Journal of Agricultural and Food Chemistry. 2015 Mar 18;63(10):2830-9 (Zheng H et al).

Doctors May Not Be Equipped for Diet Counseling

One of the great ironies of the healthcare system is that doctors are often untrained in the most basic of wellness practices: nutrition. In a survey of 236 physicians at a large US medical center (including cardiologists and internal medicine doctors and trainees), fewer than 14% felt adequately trained to discuss nutrition with their patients. Nearly all doctors (90%) recognized the Mediterranean Diet as protective against heart disease, but fewer than half (46%) realized that low-fat diets have not been proven to reduce heart disease risk. Additionally, many doctors had trouble identifying foods high in various nutrients, such as which fish are high in omega-3 fatty acids. These data highlight the importance of making reliable nutrition resources (specifically those relating to well researched eating patterns, such as the Mediterranean diet) available to the medical community. (Note: If you’re a healthcare professional who would like to learn more about the Mediterranean Diet, see here.)
Presentation at the American College of Cardiology’s 64th Annual Scientific Session. San Diego CA. March 15, 2015. 

Med Diet Cuts Heart Disease Risk by Nearly Half

Researchers have given us yet another reason to fill our plates with fruits, vegetables, whole grains, legumes, olive oil, and nuts! A European study followed more than 2,500 Greek adults for over a decade, tracking their medical records, lifestyle habits, and eating patterns. Those who most closely followed the Mediterranean Diet were 47% less likely to get heart disease, regardless of their smoking habits, age, family history, or other lifestyle factors. The scientists estimate that every one-point increase on the Mediterranean Diet score (a measure of how closely participants followed the Mediterranean Diet, on a scale of 1 to 55) is associated with a 3 percent drop in heart disease risk, so every little bit counts. In fact, the researchers found that the Mediterranean Diet was even more protective against heart disease than physical activity!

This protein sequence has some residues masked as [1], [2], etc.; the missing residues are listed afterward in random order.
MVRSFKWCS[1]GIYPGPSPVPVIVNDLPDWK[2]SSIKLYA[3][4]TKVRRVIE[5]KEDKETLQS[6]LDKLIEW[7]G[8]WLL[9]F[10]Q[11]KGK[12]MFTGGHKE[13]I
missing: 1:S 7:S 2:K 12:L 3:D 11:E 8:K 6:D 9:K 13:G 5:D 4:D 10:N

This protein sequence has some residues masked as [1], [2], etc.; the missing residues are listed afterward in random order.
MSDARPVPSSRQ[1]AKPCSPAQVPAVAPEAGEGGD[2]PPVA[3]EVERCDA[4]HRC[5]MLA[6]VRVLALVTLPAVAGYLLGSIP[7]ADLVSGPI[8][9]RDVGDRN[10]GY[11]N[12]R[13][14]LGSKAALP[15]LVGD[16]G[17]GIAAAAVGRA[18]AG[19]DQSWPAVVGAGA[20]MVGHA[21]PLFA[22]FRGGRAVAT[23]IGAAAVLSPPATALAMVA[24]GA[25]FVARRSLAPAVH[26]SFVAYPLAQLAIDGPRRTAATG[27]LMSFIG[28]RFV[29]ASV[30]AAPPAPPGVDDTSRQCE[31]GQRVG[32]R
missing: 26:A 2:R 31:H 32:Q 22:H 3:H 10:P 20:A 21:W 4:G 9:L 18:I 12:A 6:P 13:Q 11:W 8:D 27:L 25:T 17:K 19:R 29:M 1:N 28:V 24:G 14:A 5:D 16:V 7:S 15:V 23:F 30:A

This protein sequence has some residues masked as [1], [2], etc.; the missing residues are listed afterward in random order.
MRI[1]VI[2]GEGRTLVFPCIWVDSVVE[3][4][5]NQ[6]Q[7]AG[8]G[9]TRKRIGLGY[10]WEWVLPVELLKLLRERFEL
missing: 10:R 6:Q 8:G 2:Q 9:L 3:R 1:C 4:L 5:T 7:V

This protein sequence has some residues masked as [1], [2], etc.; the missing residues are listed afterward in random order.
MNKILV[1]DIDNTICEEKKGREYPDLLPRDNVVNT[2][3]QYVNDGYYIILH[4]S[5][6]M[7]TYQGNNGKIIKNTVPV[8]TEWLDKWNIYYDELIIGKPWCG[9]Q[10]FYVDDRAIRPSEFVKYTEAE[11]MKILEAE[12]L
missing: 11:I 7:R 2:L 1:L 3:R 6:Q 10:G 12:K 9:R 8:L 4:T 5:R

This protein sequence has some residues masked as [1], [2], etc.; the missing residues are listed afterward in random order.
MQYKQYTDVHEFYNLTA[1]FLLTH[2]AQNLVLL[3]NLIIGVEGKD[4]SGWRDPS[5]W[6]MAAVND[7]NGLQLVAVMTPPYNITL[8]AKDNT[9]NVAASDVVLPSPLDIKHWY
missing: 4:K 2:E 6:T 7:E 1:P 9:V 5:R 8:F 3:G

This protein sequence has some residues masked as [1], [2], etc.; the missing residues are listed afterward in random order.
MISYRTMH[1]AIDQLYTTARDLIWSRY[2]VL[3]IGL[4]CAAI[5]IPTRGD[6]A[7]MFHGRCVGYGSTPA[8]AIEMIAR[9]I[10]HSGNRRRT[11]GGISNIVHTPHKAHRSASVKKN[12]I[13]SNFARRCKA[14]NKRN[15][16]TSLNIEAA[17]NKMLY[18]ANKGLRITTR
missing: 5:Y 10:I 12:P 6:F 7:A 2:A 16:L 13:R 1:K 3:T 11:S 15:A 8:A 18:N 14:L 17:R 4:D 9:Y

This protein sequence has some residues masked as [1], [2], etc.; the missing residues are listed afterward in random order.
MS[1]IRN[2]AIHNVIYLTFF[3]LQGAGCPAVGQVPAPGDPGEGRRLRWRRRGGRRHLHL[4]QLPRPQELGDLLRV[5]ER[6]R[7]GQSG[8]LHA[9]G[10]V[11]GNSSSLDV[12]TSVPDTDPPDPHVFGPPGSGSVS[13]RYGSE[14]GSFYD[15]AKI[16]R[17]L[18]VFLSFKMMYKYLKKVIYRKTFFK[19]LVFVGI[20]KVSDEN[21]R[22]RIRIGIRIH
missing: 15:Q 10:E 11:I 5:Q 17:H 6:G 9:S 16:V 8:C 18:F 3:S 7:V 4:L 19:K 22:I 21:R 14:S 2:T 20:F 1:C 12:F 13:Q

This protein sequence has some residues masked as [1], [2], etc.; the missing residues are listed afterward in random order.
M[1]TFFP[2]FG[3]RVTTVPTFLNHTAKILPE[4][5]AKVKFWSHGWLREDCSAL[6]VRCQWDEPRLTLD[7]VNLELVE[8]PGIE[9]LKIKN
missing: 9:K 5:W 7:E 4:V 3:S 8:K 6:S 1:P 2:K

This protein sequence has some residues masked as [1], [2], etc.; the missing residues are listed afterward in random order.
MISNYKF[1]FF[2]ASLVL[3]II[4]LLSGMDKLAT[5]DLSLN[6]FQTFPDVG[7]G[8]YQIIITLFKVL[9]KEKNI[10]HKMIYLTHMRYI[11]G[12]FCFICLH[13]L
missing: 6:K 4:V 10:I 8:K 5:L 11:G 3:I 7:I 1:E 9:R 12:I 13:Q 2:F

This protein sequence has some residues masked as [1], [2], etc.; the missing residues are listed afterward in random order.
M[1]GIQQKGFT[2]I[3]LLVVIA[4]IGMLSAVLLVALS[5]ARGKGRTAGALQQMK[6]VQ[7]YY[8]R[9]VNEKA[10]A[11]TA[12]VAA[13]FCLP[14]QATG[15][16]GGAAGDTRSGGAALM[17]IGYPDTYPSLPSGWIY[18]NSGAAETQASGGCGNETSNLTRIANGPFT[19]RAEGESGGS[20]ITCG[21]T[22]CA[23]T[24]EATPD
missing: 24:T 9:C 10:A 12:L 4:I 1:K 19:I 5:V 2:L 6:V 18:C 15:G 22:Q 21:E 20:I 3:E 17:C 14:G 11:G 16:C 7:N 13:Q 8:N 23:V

Presentation at the American College of Cardiology’s 64th Annual Scientific Session. San Diego CA. March 15, 2015.

Plant-Based Diets May Reduce Colorectal Cancer Risk

Colorectal cancer is the leading cause of cancer mortality, so learning more about dietary prevention is an important area of research. Scientists at Loma Linda University in California analyzed food patterns and health data from over 77,000 adults for an average of 7 years. After controlling for demographic and lifestyle factors (including age, smoking, physical activity, and family history), the researchers found that those who ate vegetarian diets had an approximately 20% lower risk of colorectal cancer compared with nonvegetarians. Researchers also found that pesco-vegetarians in particular (vegetarians who eat fish) had a much lower risk of colorectal cancer. These results support other studies linking the Mediterranean diet (a plant-based diet that features fish) with a decreased risk for colorectal cancer.
JAMA Internal Medicine. 2015 March 9. [Epub ahead of print] (Orlich MJ et al.)

Cardioprotective Effect of Mediterranean Diet

Ventricular hypertrophy, or the thickening and enlargement of heart ventricles due to the accumulation of scar tissue, is thought to be a root cause of many heart ailments. To investigate how diet relates to this condition, researchers analyzed eating patterns and left ventricular mass (the size of the left ventricle of the heart, where enlargement is most common) of over 1,700 adults without history of heart attack or stroke. The scientists found that those most closely adhering to a Mediterranean Diet had a left ventricular mass that was 4% less than the rest of the study population, a reduction greater than that observed in people with moderate-to-heavy physical activity (another factor that supports heart health). In fact, for each point increase on the Mediterranean Diet Score (0-9), left ventricular mass was 1.98g lower (average left ventricular mass was 189g).
American Journal of Cardiology. 2015 Feb 15;115(4):510-4. (Gardener H et al.)